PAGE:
Java TM API for XML Web Services
(JAX-WS)

JAX-WS RI Extensions

Specification Version: 2.1
Implementation Version: 2.1 FCS

Contents

    This page contains information about JAXWS  2.1  FCS  specific features and extensions:
  1. 1. Sending and Receiving SOAP Headers
    1. 1.1. Sending SOAP Headers
      1. 1.2. Receiving SOAP Headers
      2. 2. Message logging
        1. 2.1. On the client
          1. 2.2. On the server side
          2. 3. Propagation of Server-side Stacktrace
            1. 3.1. Disabling propagation of Server-side stacktrace

            This page contains information about JAXWS  2.1  FCS  specific features and extensions:

            1. Sending and Receiving SOAP Headers

            At times you need a way to send and receive SOAP headers in your message - these headers may not be defined in the WSDL binding but your application needs to do it anyway. One approach has been to write a SOAPHandler to do it, but its more work and is expensive as SOAPHandlers work on SOAPMesssage which is DOM based and JAX-WS runtime would need to do conversion from its abstract Message representation to SOAPMessage and vice versa.

            There is a way to do it on the client side by downcasting the proxy to WSBindingProvider and use methods on it.

            1.1. Sending SOAP Headers

            You would downcasting the proxy to WSBindingProvider and set the Outbound headers.

            
            HelloService helloService = new HelloService();
            HelloPort port = helloService.getHelloPort();
            WSBindingProvider bp = (WSBindingProvider)port;
            
            bp.setOutboundHeaders(
              // simple string value as a header, like stringValue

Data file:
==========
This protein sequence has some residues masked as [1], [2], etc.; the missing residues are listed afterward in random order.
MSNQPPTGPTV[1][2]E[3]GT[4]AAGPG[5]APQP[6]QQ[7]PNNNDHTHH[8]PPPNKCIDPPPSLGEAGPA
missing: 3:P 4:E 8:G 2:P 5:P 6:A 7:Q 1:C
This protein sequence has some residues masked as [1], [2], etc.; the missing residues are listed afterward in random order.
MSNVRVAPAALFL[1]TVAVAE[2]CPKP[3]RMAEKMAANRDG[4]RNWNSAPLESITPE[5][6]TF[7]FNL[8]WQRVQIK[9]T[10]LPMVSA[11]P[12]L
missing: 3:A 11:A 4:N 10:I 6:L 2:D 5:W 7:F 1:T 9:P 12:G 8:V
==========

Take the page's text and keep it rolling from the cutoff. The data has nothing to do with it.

Headers.create(new QName("simpleHeader"),"stringValue"),
              // create a header from JAXB object
              Headers.create(jaxbContext,myJaxbObject)
            );
            

            1.2. Receiving SOAP Headers

            
            List
            inboundHeaders = bp.getInboundHeaders();

            2. Message logging

            Web Services developers generally need to see SOAP Messages that are transferred between client and service for debugging. There are SOAP Monitors for this job, but you need modify the client or server code to use those tools. JAX-WS provides logging of SOAP messages

            2.1. On the client

            Set system property
            com.sun.xml.ws.transport.http.client.HttpTransportPipe.dump=true

            2.2. On the server side

            Set system property
            com.sun.xml.ws.transport.http.HttpAdapter.dump=true

            3. Propagation of Server-side Stacktrace

            This is a very useful feature while developing Web Services. Often the soap fault messages does n't convey enough information about the problem. JAX-WS relieves you from digging out the server logs to find out the stacktrace. Now the whole stacktrace (including nested exceptions) is propagated in the SOAP Fault and the complete exception stacktrace is visible to the client as cause of SOAPFaultException.

            3.1. Disabling propagation of Server-side stacktrace

            Propagation of Stack trace is on by default. If you think its not safe for your Web Service Application to send the complete stack trace, you can turn off this functionality by setting the system property
            com.sun.xml.ws.fault.SOAPFaultBuilder.disableCaptureStackTrace=false
            .